Spinning and weaving are naturally quiet and relaxing, but some fiber artists have a grace that outshines their art.   Martha Laster is one of those rare, wonderful ladies. In her gentle way, she has supported, encouraged and helped many aspiring spinners and weavers.  “It’s hard to put into words,” she said, looking around the Spinning and Weaving Shop. “But this has been the joy of my life the last ten years.”

 

Martha has always been fascinated with fiber arts, but in the late 1960’s she seemed to be alone in her interest. She couldn’t find any equipment or teachers.  “My husband got a spinning wheel kit out of a farm magazine and built me one,” said Martha.

 

She taught herself to use the wheel. The first fiber she spun was cotton, considered a challenging fiber by many modern spinners.  “We lived in Mississippi where no one spun,” said Martha. “I got some cotton. It was just ginned, not carded. It was a lesson in patience to learn to spin with it.”

Martha crocheted 18 placemats for her daughter, daughter-in-law and herself with the yarn she spun from that cotton. She kept spinning and learning. She tried other fibers as she found them.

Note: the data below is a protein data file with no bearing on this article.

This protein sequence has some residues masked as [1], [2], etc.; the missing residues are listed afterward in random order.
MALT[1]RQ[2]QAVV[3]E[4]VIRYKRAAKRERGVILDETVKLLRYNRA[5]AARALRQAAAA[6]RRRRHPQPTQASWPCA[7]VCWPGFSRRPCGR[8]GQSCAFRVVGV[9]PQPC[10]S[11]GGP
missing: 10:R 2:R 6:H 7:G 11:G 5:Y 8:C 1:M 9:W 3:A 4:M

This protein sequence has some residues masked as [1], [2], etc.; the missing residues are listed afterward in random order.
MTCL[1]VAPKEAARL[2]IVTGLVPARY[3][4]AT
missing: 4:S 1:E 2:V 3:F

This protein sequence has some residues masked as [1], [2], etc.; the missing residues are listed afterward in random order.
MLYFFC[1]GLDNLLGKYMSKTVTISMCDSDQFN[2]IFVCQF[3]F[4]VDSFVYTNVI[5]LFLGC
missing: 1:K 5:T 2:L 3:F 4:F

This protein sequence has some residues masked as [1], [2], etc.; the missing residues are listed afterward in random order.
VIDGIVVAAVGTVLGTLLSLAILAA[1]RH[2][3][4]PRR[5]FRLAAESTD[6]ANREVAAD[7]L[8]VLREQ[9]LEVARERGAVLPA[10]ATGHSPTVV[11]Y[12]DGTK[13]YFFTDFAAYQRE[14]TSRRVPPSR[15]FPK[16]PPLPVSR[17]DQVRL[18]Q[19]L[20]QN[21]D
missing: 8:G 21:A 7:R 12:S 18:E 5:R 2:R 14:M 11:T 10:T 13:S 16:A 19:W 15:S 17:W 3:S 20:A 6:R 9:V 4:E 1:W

“I was so excited when I got carded wool,” she said. “It was so easy to spin.”

So, she bought her own hand cards and ordered fleece from magazine ads.

“I used to wash all my own fleece,” she said, laughing. Now she purchases already carded or combed wool for some of her spinning. A versatile and talented spinner, Martha said she learned to weave so she would have something else to do with all the yarn she made.   “I came to the Ozark Folk Center when they opened in 1973 and saw weaving,” said Martha. “I knew I had to do it.”

 

Like many others, the Folk Center continued to draw Martha and her husband back to Mountain View. She loved the community of artists and he wanted to retire in the mountains. That connection gave her a chance to learn to weave.  “I took a class here (at the Ozark Folk Center) in 1996,” said Martha. “I bought publications and joined the (Ozark Fiber Folk) guild. I’ve learned from other weavers. I give them credit for a lot.”

 

A loose-knit group of fiber artists, the Ozark Fiber Folk Guild hosted its first annual Sheep to Shawl contest last year at the Ozark Folk Center. Martha was one of the spinners on the team that included Dana Shaeffer and Melody Conatser. The shawl they created that day took second place in the competition. More importantly, the contest entertained and intrigued hundreds of visitors.

 

While Martha’s love of her craft shows in the beauty of the pieces she weaves, it goes far deeper than that.  “It’s a joy”, she said of weaving. “I’d like to carry on tradition and pass it on to young ladies.”

You can visit with Martha or one of the other talented fiber artists in the Spinning and Weaving Cabin at the Ozark Folk Center from 10:00 to 5:00, Tuesday through Saturday, April through November.